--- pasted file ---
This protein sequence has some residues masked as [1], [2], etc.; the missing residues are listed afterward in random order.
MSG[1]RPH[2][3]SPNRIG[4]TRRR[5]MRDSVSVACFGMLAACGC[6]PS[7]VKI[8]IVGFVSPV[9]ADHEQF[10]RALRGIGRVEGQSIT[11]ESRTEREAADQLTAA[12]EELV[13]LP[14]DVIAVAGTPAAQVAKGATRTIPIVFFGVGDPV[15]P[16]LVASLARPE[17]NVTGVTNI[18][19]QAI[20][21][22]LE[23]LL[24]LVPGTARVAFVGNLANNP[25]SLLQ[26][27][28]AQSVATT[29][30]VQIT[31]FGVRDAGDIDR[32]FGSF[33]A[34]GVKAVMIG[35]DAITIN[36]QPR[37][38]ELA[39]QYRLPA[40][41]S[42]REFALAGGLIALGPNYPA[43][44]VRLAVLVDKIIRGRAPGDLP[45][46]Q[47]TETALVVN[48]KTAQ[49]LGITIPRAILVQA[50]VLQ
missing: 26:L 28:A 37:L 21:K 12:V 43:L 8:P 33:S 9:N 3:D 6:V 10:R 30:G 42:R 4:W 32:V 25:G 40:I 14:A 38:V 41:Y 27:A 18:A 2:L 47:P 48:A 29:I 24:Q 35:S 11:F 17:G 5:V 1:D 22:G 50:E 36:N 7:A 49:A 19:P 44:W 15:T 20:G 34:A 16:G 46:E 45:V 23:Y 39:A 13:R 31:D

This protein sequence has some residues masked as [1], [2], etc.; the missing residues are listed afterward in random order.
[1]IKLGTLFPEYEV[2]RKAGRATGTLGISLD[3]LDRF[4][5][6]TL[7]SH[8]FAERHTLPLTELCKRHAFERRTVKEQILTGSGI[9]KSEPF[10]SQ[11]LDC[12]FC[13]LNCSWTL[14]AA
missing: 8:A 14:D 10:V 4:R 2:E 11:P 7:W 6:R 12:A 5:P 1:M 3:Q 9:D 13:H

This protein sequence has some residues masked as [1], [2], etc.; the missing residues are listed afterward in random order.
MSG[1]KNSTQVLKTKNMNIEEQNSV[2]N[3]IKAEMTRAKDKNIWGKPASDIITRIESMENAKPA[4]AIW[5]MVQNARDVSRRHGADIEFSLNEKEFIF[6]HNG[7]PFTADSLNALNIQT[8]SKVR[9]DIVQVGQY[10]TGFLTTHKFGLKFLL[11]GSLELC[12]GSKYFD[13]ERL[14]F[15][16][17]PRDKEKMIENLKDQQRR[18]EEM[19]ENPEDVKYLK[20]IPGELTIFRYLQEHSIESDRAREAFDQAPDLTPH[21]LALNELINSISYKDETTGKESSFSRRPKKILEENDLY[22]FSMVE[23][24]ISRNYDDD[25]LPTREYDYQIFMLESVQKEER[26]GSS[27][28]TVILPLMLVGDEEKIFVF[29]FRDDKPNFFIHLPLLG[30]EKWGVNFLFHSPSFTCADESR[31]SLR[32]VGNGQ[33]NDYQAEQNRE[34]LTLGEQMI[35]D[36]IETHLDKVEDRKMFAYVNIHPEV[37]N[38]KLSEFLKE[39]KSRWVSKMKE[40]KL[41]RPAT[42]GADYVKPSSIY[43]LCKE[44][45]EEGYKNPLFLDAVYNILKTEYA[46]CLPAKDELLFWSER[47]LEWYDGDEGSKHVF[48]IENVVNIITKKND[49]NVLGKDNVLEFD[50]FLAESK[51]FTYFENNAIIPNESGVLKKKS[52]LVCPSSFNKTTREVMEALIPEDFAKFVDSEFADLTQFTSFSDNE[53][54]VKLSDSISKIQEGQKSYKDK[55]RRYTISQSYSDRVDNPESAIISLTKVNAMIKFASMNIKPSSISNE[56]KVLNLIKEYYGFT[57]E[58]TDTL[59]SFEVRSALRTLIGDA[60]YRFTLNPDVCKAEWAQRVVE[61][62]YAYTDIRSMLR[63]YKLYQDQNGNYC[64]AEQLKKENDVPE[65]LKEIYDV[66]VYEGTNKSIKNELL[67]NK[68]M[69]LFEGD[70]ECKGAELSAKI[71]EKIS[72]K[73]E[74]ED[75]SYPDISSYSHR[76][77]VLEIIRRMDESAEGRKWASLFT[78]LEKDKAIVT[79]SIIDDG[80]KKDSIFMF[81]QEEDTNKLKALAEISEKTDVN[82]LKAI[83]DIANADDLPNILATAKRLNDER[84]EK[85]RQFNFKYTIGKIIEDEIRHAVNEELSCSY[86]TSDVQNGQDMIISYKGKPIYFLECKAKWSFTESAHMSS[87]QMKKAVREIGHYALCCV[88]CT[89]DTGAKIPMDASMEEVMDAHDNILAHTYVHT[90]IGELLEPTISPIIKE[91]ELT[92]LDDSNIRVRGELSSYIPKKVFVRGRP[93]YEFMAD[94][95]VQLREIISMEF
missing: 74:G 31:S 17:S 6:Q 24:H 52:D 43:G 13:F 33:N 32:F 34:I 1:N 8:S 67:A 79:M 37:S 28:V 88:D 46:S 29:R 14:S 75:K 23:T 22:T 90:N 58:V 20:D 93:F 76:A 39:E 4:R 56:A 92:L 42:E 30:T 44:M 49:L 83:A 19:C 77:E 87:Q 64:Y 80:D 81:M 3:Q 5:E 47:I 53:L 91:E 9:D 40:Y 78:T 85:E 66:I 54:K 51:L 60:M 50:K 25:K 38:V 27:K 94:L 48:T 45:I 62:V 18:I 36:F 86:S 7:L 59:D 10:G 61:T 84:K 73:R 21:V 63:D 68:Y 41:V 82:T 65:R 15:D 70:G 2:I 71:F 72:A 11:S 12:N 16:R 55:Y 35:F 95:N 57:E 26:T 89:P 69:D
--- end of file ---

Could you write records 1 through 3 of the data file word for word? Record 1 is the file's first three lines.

This protein sequence has some residues masked as [1], [2], etc.; the missing residues are listed afterward in random order.
MSG[1]RPH[2][3]SPNRIG[4]TRRR[5]MRDSVSVACFGMLAACGC[6]PS[7]VKI[8]IVGFVSPV[9]ADHEQF[10]RALRGIGRVEGQSIT[11]ESRTEREAADQLTAA[12]EELV[13]LP[14]DVIAVAGTPAAQVAKGATRTIPIVFFGVGDPV[15]P[16]LVASLARPE[17]NVTGVTNI[18][19]QAI[20][21][22]LE[23]LL[24]LVPGTARVAFVGNLANNP[25]SLLQ[26][27][28]AQSVATT[29][30]VQIT[31]FGVRDAGDIDR[32]FGSF[33]A[34]GVKAVMIG[35]DAITIN[36]QPR[37][38]ELA[39]QYRLPA[40][41]S[42]REFALAGGLIALGPNYPA[43][44]VRLAVLVDKIIRGRAPGDLP[45][46]Q[47]TETALVVN[48]KTAQ[49]LGITIPRAILVQA[50]VLQ
missing: 26:L 28:A 37:L 21:K 12:V 43:L 8:P 33:S 9:N 3:D 6:V 10:R 30:G 42:R 4:W 32:V 25:G 40:I 14:A 38:V 41:Y 27:A 18:A 2:L 47:P 48:A 29:I 24:Q 35:S 11:F 17:G 5:V 1:D 22:G 50:E 36:N 7:A 49:A 19:P 44:W 15:T 20:G 34:A 16:G 46:E 45:V 23:Y 39:A 13:R 31:D

This protein sequence has some residues masked as [1], [2], etc.; the missing residues are listed afterward in random order.
[1]IKLGTLFPEYEV[2]RKAGRATGTLGISLD[3]LDRF[4][5][6]TL[7]SH[8]FAERHTLPLTELCKRHAFERRTVKEQILTGSGI[9]KSEPF[10]SQ[11]LDC[12]FC[13]LNCSWTL[14]AA
missing: 8:A 14:D 10:V 4:R 2:E 11:P 7:W 6:R 12:A 5:P 1:M 3:Q 9:D 13:H

This protein sequence has some residues masked as [1], [2], etc.; the missing residues are listed afterward in random order.
MSG[1]KNSTQVLKTKNMNIEEQNSV[2]N[3]IKAEMTRAKDKNIWGKPASDIITRIESMENAKPA[4]AIW[5]MVQNARDVSRRHGADIEFSLNEKEFIF[6]HNG[7]PFTADSLNALNIQT[8]SKVR[9]DIVQVGQY[10]TGFLTTHKFGLKFLL[11]GSLELC[12]GSKYFD[13]ERL[14]F[15][16][17]PRDKEKMIENLKDQQRR[18]EEM[19]ENPEDVKYLK[20]IPGELTIFRYLQEHSIESDRAREAFDQAPDLTPH[21]LALNELINSISYKDETTGKESSFSRRPKKILEENDLY[22]FSMVE[23][24]ISRNYDDD[25]LPTREYDYQIFMLESVQKEER[26]GSS[27][28]TVILPLMLVGDEEKIFVF[29]FRDDKPNFFIHLPLLG[30]EKWGVNFLFHSPSFTCADESR[31]SLR[32]VGNGQ[33]NDYQAEQNRE[34]LTLGEQMI[35]D[36]IETHLDKVEDRKMFAYVNIHPEV[37]N[38]KLSEFLKE[39]KSRWVSKMKE[40]KL[41]RPAT[42]GADYVKPSSIY[43]LCKE[44][45]EEGYKNPLFLDAVYNILKTEYA[46]CLPAKDELLFWSER[47]LEWYDGDEGSKHVF[48]IENVVNIITKKND[49]NVLGKDNVLEFD[50]FLAESK[51]FTYFENNAIIPNESGVLKKKS[52]LVCPSSFNKTTREVMEALIPEDFAKFVDSEFADLTQFTSFSDNE[53][54]VKLSDSISKIQEGQKSYKDK[55]RRYTISQSYSDRVDNPESAIISLTKVNAMIKFASMNIKPSSISNE[56]KVLNLIKEYYGFT[57]E[58]TDTL[59]SFEVRSALRTLIGDA[60]YRFTLNPDVCKAEWAQRVVE[61][62]YAYTDIRSMLR[63]YKLYQDQNGNYC[64]AEQLKKENDVPE[65]LKEIYDV[66]VYEGTNKSIKNELL[67]NK[68]M[69]LFEGD[70]ECKGAELSAKI[71]EKIS[72]K[73]E[74]ED[75]SYPDISSYSHR[76][77]VLEIIRRMDESAEGRKWASLFT[78]LEKDKAIVT[79]SIIDDG[80]KKDSIFMF[81]QEEDTNKLKALAEISEKTDVN[82]LKAI[83]DIANADDLPNILATAKRLNDER[84]EK[85]RQFNFKYTIGKIIEDEIRHAVNEELSCSY[86]TSDVQNGQDMIISYKGKPIYFLECKAKWSFTESAHMSS[87]QMKKAVREIGHYALCCV[88]CT[89]DTGAKIPMDASMEEVMDAHDNILAHTYVHT[90]IGELLEPTISPIIKE[91]ELT[92]LDDSNIRVRGELSSYIPKKVFVRGRP[93]YEFMAD[94][95]VQLREIISMEF
missing: 74:G 31:S 17:S 6:Q 24:H 52:D 43:G 13:F 33:N 32:F 34:I 1:N 8:S 67:A 79:M 37:S 28:V 88:D 46:S 29:R 14:S 75:K 23:T 22:T 90:N 58:V 20:D 93:F 76:A 39:E 4:R 56:A 92:L 42:E 30:T 44:M 49:L 83:A 19:C 77:E 87:Q 64:Y 80:D 81:M 3:Q 5:E 47:I 53:L 91:E 9:D 40:Y 78:T 85:E 66:I 54:K 51:L 60:M 50:K 25:K 38:V 27:K 94:L 48:T 45:I 62:V 18:I 36:F 86:S 7:L 59:D 10:G 61:T 84:K 73:R 21:V 63:D 68:Y 41:V 82:T 65:R 15:D 70:G 2:I 71:F 72:A 11:S 12:N 16:R 55:Y 35:F 95:N 57:E 26:T 89:P 69:D